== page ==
The European Studies Centre has been a hive of activity, particularly on South East Europe, with a pretty full programme until this week. One highlights was a seminar on 10 May on the Greek Economic Crisis, where the speakers were Teodoros Pangalos, Greek Deputy PM, and Joao Cravinho, former Portuguese Finance Minister now at the EBRD. The discussion afterwards was fairly critical of the likelihood of success for the rescue package adopted the day before, with some of the economists in the audience openly doubtful about whether a debt restructuring wouldn’t be needed in any case. The other SE Europe event worth recalling was a full day workshop on 21 May on the role of the state in the region, bringing together academics and practitioners from across the EU and the western Balkans. In the same field, I attended a conference in London on 25 May, organised by the Austrian and Romanian Embassies, on the EU Danube Strategy. There is clearly work there for SEESOX over the coming years. The conference itself was notable for a crisp presentation by the EBRD of the rather gloomy economic prospects for all the states in the region, dependent as they are for economic development on exports to the EU and especially the Euro-zone. Recovery is unlikely to occur until 2011, at the earliest, and recent developments in the Euro-zone are far from encouraging.
On the EU policy side, I participated this week in the annual RENEW seminar (“Rethinking Europe in a Non-European World”) essentially looking at the EU from the point of view of the other side. It was pretty stimulating and my own feeling is that we tend, in Brussels, to fall too easily into the trap of thinking that we are the only people who actually know the truth and have the right answers – and that too often comes across as arrogance. A half day workshop on the Caucasus, at the beginning of May, carried forward the discussion on the Eastern Partnership begun at the Hilary Term Workshop I co-organised (see previous blog) and brought together some of the same players. A two-day conference on the Eastern Partnership is now in preparation for May 2011, which should allow a further discussion in preparation for the second anniversary of the Partnership. The week after next, we have the Chancellor’s Seminar, with Chris Patten in conversation with Richard Hannay and Stephen Wall, on the UK’s EU policy after the election.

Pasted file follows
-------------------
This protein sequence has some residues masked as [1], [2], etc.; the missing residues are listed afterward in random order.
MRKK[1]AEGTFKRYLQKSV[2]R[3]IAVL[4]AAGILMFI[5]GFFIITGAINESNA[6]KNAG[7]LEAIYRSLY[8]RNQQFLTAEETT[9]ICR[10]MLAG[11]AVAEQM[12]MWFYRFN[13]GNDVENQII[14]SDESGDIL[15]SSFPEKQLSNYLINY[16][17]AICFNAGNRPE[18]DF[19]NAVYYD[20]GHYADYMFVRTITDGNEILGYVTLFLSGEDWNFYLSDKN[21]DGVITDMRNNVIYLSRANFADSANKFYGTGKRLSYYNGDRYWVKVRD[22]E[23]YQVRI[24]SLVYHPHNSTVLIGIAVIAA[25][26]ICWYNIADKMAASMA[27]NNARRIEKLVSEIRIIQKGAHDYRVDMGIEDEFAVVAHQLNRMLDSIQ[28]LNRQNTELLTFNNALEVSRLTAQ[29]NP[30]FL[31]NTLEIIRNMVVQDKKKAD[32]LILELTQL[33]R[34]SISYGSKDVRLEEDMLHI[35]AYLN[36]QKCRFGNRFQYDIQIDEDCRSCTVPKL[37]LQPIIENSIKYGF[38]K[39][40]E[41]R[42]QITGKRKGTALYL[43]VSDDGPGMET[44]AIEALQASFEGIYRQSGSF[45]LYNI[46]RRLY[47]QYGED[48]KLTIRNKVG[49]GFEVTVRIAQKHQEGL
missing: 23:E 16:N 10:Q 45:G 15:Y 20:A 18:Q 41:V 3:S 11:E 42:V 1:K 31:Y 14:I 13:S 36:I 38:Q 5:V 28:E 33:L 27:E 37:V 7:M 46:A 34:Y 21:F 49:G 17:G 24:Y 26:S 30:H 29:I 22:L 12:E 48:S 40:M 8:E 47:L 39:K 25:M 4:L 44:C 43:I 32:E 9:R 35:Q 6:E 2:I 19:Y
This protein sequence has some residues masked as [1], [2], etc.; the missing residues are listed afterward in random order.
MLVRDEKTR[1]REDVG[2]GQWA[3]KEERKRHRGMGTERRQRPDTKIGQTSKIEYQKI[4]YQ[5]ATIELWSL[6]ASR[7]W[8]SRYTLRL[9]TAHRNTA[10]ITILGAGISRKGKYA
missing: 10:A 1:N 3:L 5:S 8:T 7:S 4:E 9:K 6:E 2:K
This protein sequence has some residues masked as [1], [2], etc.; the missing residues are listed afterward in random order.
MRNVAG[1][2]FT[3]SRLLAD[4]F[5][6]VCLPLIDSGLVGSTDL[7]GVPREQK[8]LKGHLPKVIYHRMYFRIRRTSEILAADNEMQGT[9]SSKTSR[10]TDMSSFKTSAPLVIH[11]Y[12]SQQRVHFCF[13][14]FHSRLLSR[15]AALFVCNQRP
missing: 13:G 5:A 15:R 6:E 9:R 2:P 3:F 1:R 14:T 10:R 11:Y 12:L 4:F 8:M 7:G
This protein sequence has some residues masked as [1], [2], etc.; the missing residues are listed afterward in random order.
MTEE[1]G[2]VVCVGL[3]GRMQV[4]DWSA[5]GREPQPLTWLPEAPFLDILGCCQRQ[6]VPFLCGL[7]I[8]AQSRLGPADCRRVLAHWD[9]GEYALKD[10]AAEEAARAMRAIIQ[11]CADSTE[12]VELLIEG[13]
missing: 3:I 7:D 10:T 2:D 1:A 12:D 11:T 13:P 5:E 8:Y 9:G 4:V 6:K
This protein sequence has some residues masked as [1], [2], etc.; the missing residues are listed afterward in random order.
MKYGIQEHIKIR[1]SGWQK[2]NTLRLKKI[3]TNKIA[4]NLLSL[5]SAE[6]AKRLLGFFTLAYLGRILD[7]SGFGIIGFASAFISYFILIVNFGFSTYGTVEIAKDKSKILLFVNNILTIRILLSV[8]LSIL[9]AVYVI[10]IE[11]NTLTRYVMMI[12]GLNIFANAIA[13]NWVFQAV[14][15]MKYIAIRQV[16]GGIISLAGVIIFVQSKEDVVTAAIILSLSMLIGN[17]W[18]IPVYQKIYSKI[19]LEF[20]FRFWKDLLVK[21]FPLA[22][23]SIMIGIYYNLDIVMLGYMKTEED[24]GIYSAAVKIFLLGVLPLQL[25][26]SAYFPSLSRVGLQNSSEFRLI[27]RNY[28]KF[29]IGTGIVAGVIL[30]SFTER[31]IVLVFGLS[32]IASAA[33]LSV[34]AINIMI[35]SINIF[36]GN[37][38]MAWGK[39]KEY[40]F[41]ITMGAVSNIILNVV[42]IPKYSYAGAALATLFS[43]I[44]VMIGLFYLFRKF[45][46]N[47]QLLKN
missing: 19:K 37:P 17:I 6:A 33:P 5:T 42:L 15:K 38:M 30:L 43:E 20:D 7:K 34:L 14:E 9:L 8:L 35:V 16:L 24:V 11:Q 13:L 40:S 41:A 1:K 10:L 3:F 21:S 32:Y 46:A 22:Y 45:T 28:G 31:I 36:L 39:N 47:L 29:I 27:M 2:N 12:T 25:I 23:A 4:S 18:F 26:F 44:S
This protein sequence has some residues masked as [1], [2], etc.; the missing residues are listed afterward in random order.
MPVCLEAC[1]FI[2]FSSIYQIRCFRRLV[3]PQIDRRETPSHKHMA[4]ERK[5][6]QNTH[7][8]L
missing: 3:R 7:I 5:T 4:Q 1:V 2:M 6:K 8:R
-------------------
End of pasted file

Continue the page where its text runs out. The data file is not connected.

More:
More generally, lectures by Juergen Kocka, from Berlin, talking about capitalism as a historical concept, and by Paul Collier on the dangers of bad democracy in Africa, were worth hearing. Today I shall be attending a lecture by Rory Stewart (British MP, adventurer and a former deputy governor in Iraq) and also a seminar on free speech, organised by Tim Garton-Ash.
As for my project, I have in fact been putting in quite a lot of work. My trip to Brussels allowed me to fill in some blanks, in interviews with present and former colleagues in transport. I now have a draft (version 3) of some 17 000 words and have a deadline. I will be making a presentation of the results of my work on 14 June. Now I have to sit down and turn that long paper into something I can present in about 30 minutes and then respond to criticism. The academic discipline is quite useful, but I’m not sure how well what I have written will stand up to scrutiny. Kalypso Nicolaidis will be chairing the seminar, so she should at least be kind in her criticism. In some ways this event represents the culmination of my year in Oxford. But above all, it’s a test of whether it makes sense to import “fake academics” from Brussels. Once the paper has been looked at, I promise I will post it on this site. I’m not sure whether it will be really worth anything more formal in the way of publication.
Of course life has not been exclusively focused around work. As some of you might perhaps have noticed, we had an election in the UK at the beginning of May – with arguably the most fascinating result for many decades. Certainly, it was a little like 9/11, when I sat with my computer tuned to a news site to find out what was happening hour by hour. It will be interesting to see how the new coalition politics plays with regard to the EU, given the opposite nature of the two parties’ positions. Other Oxford events included Eights Week, last week, with bumping races on the river (look them up on http://www.ourcs.org.uk/ to understand what happens). The weather has alternated between freezing and oppressively hot; at one point I had to get an electric heater to keep my office warm, as of course the heating was off for the summer. But generally Oxford is delightful in the spring and we can only hope that the current warm spell continues through the rest of June.
On the personal side, we have focused very much on Kate’s wedding, which went off in fine style in Nottingham on 15 May. The best bit, apart of course from my speech, was the ride top and from the reception on a Routemaster bus. I exchanged knowledgeable comments about it with the driver and conductor – not all of you may know that I used to collect bus numbers as a child ( I know I should get out more). The bride looked beautiful, the wine bought from Romania and the Champagne flowed freely and a good time seems to have been had by all. Apart from that, we have also managed trips to the cinema and theatre and to Glyndebourne, for Cosi Fan Tutte on 27 May and again on 17 June for Macbeth.
David Wright, my successor as EU Visiting Fellow, is coming over on a visit on 18 June, so I guess that really will be the beginning of the end and I shall have to start packing up my office and the newly acquired – at last – laptop. But I will try to do one more despatch from the Oxford front before I leave.
Categories: Domestic, European Union, Romania, Transport